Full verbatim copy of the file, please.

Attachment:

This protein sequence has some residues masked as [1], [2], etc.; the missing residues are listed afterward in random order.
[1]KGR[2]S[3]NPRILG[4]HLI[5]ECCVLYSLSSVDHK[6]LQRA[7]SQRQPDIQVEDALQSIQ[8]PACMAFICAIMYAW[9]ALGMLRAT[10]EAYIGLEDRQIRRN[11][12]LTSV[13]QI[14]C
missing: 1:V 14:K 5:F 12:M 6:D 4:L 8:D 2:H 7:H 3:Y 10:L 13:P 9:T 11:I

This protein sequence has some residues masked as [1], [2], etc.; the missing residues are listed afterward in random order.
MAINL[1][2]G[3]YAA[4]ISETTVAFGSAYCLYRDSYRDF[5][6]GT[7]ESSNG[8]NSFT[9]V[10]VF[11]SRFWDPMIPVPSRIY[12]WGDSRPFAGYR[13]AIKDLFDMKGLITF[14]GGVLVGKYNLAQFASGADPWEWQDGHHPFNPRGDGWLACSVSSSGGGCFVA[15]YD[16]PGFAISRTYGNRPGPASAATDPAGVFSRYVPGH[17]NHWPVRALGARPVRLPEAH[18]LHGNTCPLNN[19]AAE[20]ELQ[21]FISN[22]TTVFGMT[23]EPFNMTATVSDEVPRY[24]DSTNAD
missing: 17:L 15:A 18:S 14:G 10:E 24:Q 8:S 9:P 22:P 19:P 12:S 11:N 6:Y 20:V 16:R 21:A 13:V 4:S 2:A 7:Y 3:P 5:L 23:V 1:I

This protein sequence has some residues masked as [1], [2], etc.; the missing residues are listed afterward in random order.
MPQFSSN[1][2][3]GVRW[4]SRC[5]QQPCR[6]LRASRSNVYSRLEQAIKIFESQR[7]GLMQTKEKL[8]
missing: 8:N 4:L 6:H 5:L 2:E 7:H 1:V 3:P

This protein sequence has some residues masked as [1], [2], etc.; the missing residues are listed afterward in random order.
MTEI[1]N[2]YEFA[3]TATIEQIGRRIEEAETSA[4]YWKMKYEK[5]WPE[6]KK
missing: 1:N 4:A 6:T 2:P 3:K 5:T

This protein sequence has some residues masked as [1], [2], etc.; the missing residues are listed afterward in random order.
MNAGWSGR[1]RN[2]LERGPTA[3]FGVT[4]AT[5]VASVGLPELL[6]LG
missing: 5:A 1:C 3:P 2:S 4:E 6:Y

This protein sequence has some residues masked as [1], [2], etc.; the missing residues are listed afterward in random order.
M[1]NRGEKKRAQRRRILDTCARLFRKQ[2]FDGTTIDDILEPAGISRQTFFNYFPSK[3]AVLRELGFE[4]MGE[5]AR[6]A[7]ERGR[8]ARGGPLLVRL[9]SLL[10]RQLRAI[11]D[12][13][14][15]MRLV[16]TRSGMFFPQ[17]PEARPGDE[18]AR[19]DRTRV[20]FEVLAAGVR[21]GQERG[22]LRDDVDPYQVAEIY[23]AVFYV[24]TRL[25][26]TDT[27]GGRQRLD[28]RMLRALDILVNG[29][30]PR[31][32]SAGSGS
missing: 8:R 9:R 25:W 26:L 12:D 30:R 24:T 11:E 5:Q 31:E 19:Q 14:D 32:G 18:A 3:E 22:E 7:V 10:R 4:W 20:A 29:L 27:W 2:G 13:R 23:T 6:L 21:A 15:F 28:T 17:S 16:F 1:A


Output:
This protein sequence has some residues masked as [1], [2], etc.; the missing residues are listed afterward in random order.
[1]KGR[2]S[3]NPRILG[4]HLI[5]ECCVLYSLSSVDHK[6]LQRA[7]SQRQPDIQVEDALQSIQ[8]PACMAFICAIMYAW[9]ALGMLRAT[10]EAYIGLEDRQIRRN[11][12]LTSV[13]QI[14]C
missing: 1:V 14:K 5:F 12:M 6:D 4:L 8:D 2:H 7:H 3:Y 10:L 13:P 9:T 11:I

This protein sequence has some residues masked as [1], [2], etc.; the missing residues are listed afterward in random order.
MAINL[1][2]G[3]YAA[4]ISETTVAFGSAYCLYRDSYRDF[5][6]GT[7]ESSNG[8]NSFT[9]V[10]VF[11]SRFWDPMIPVPSRIY[12]WGDSRPFAGYR[13]AIKDLFDMKGLITF[14]GGVLVGKYNLAQFASGADPWEWQDGHHPFNPRGDGWLACSVSSSGGGCFVA[15]YD[16]PGFAISRTYGNRPGPASAATDPAGVFSRYVPGH[17]NHWPVRALGARPVRLPEAH[18]LHGNTCPLNN[19]AAE[20]ELQ[21]FISN[22]TTVFGMT[23]EPFNMTATVSDEVPRY[24]DSTNAD
missing: 17:L 15:A 18:S 14:G 10:E 24:Q 8:S 9:P 22:P 19:P 12:S 11:N 6:Y 20:V 16:R 21:A 13:V 4:S 2:A 7:Y 3:P 5:L 23:V 1:I

This protein sequence has some residues masked as [1], [2], etc.; the missing residues are listed afterward in random order.
MPQFSSN[1][2][3]GVRW[4]SRC[5]QQPCR[6]LRASRSNVYSRLEQAIKIFESQR[7]GLMQTKEKL[8]
missing: 8:N 4:L 6:H 5:L 2:E 7:H 1:V 3:P

This protein sequence has some residues masked as [1], [2], etc.; the missing residues are listed afterward in random order.
MTEI[1]N[2]YEFA[3]TATIEQIGRRIEEAETSA[4]YWKMKYEK[5]WPE[6]KK
missing: 1:N 4:A 6:T 2:P 3:K 5:T

This protein sequence has some residues masked as [1], [2], etc.; the missing residues are listed afterward in random order.
MNAGWSGR[1]RN[2]LERGPTA[3]FGVT[4]AT[5]VASVGLPELL[6]LG
missing: 5:A 1:C 3:P 2:S 4:E 6:Y

This protein sequence has some residues masked as [1], [2], etc.; the missing residues are listed afterward in random order.
M[1]NRGEKKRAQRRRILDTCARLFRKQ[2]FDGTTIDDILEPAGISRQTFFNYFPSK[3]AVLRELGFE[4]MGE[5]AR[6]A[7]ERGR[8]ARGGPLLVRL[9]SLL[10]RQLRAI[11]D[12][13][14][15]MRLV[16]TRSGMFFPQ[17]PEARPGDE[18]AR[19]DRTRV[20]FEVLAAGVR[21]GQERG[22]LRDDVDPYQVAEIY[23]AVFYV[24]TRL[25][26]TDT[27]GGRQRLD[28]RMLRALDILVNG[29][30]PR[31][32]SAGSGS
missing: 8:R 9:R 25:W 26:L 12:D 30:R 24:T 11:E 5:Q 31:E 19:Q 14:D 32:G 18:A 3:E 22:E 7:V 10:R 4:W 20:A 29:L 27:W 2:G 13:R 23:T 6:L 21:A 15:F 28:T 17:S 16:F 1:A